The panel reads three poems by Wilfred Owen, perhaps the greatest poet of the Great War, including his “Dulce et Decorum Est”, “Anthem for Doomed Youth”, and “Spring Offensive”, with attention to their arresting imagery and formal characteristics.
Author: Critical Readings
CR Episode 166: H. P. Lovecraft’s Polaris
The panel, joined by special guest Lane Haygood, reads H. P. Lovecraft’s Polaris, and discusses its rich symbolism, use of metaphor, deliberately archaic language, ambiguous resolution, and how its formal structure mirrors its narrative content.
CR Episode 165: Pope’s Epistle to Dr. Arbuthnot
The panel reads Alexander Pope’s “Epistle to Dr. Arbuthnot” and discusses its moral and ethical instruction alongside its waspish skewering of eighteenth-century “dunces”, including Colley Cibber, Lord Hervey, and Lady Mary Wortley Montague.
CR Episode 164: Tennyson’s Locksley Hall
The panel reads Alfred, Lord Tennyson’s “Locksley Hall” and discusses its connexion to the real Loxley Hall in Staffordshire, as well as the poem’s formal qualities, and its depiction of nineteenth-century British social, imperial, and military culture.
CR Episode 163: Love and Death with Edna St. Vincent Millay
The panel closely reads four poems by Edna St. Vincent Millay, focusing primarily on her sonnets, and evaluates their formal structure and potential metaphysical and theological implications, whilst connecting each poem to the others in turn.
CR Episode 162: Thomas Babington Macaulay’s Horatius
The panel reads the entirety of Thomas Babington Macaulay’s “Horatius” from his collection Lays of Ancient Rome, and discusses the Horatian nature of the work as a narrative which both edifies and delights, along with the formal aspects of the poem.
CR Episode 161: James Joyce’s Chamber Music
The panel reviews selections from James Joyce’s inaugural work, the poetry collection titled Chamber Music, the first-published of his substantial works, giving attention to the formal metrics, structure, and interrelated symbolism of the poems.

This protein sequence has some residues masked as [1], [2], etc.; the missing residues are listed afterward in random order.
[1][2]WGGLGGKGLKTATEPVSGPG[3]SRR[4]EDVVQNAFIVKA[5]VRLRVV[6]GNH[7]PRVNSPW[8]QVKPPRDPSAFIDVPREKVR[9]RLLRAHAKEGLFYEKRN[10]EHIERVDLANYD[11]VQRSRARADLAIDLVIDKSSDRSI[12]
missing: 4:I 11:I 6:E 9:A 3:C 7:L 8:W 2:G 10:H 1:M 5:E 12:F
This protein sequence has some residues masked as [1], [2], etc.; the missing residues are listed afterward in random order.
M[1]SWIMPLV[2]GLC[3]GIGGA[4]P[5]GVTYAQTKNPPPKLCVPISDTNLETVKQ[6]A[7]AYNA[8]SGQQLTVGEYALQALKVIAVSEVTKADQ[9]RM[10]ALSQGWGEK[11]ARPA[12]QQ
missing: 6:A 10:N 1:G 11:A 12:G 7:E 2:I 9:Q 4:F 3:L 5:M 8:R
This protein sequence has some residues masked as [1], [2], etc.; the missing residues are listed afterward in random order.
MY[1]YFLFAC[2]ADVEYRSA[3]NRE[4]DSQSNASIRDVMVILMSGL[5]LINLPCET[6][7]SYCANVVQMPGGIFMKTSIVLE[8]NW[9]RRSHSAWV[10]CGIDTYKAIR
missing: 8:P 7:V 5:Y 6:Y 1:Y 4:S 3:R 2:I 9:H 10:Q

CR Episode 160: The Poetry of Lewis Carroll
The panel reads four poems by Lewis Carroll and discusses the importance of poetic form in nonsense poetry, along with several potentially complicated readings that go beyond straight-forward narrative and verge upon social commentary.
CR Episode 159: The Sangraal of Robert Stephen Hawker
The panel reads “The Quest of the Sangraal” by the nineteenth-century parson and poet, Robert Stephen Hawker, with special attention to the use of differing Arthurian traditions and the fusion of mediæval and modern poetic forms, syntax, and vocabulary.
CR Episode 158: Introduction to Thomas Traherne
The panel reads three poems by Thomas Traherne, a late seventeenth-century English poet of imaginative, reflective, and speculative verse, whose manuscripts were discovered by happenstance and saved from the refuse pit in the late nineteenth century.
CR Episode 157: Washington Irving’s Christmas
The panel reads Washington Irving’s Christmas sequence from The Sketch Book of Geoffrey Crayon, Gent., and examines how its portrayal of an old-fashioned, English Christmas served to influence attitudes towards the ideal of Christmas in the United States.
CR Episode 156: The Lay of the Children of Hurin, Part III
The panel concludes a three-week reading of The Lay of the Children of Hurin, examining the connexion between the history, geography, and cosmology of Tolkien’s imagined Middle-Earth and that of our own, very real, terrestrial middle-earth.